India's top court reviews British-era ban on homosexuality

Wednesday, 11 Jul, 2018

The Supreme Court will on Tuesday begin to hear arguments on a batch of petitions demanding the removal of Section 377 from the Indian Penal Code. A five-judge Bench headed by CJI Dipak Misra and comprising Justices R F Nariman, A M Khanwilkar, D Y Chandrachud and Indu Malhotra are listening to the pleas.

The apex court had Monday refused to defer the hearing after the Centre sought more time to file replies on the PILs.

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The Indian homosexuality law, commonly known as 'Section 377, ' prohibits "carnal intercourse against the order of nature with any man, woman or animal" - which is widely interpreted to refer to homosexual sex. Section 377 IPC denies LGBT persons their rights to full personhood, sexuality, sexual autonomy, and choice of sexual partner, which are implicit in the notion of life under Article 21 of the Constitution of India. We can not celebrate it.

"Rights that emanate for gender are much broader than rights of sexual minorities", he said, asking the petitioners to argue on matters related to inheritance and other rights if Section 377 is struck down. A section of society must not live in a state of fear simply because of the choices they make, Chief Justice of India Dipak Misra had observed.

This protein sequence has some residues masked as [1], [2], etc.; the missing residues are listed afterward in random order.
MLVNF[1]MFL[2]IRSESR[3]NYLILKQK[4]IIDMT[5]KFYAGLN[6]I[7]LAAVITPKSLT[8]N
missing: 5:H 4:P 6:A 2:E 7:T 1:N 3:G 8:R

Appearing for the Centre, Additional Solicitor General Tushar Mehta on Tuesday pleaded that the petitioners should restrict their arguments only to constitutional validity of Section 377.

The court said it will examine if the fundamental right to life includes sexual freedom.

Justice Chandrachud addressed Mr. Mehta to say that the prerogative of this hearing was to understand the nature of a relationship and bringing it under the protection of Article 21 (fundamental right to life) of the Constitution. "Today we are focusing on whether 377 is ultra vires or not", he told Rohatgi.

I respectfully submit that I am filing this Affidavit to respectfully place on record the stand of the Union of India with regard to the subject matter of the present petitions. 20 of them had written their personal encounters, the key highlights of which pointed to one factor- discrimination based on their sexual orientation.

In 2009, the Delhi High Court had decriminalised Section 377, but the order was later set aside by an apex court bench. "One can not judge these issues in vacuum", the bench said.

And just a year ago, the court ruled that privacy is a fundamental right guaranteed by India's constitution.

In the writ petitions too, there is a challenge to the 2013 judgement of the apex court by which homosexuality was held as a criminal offence.

The hearing will resume on Wednesday.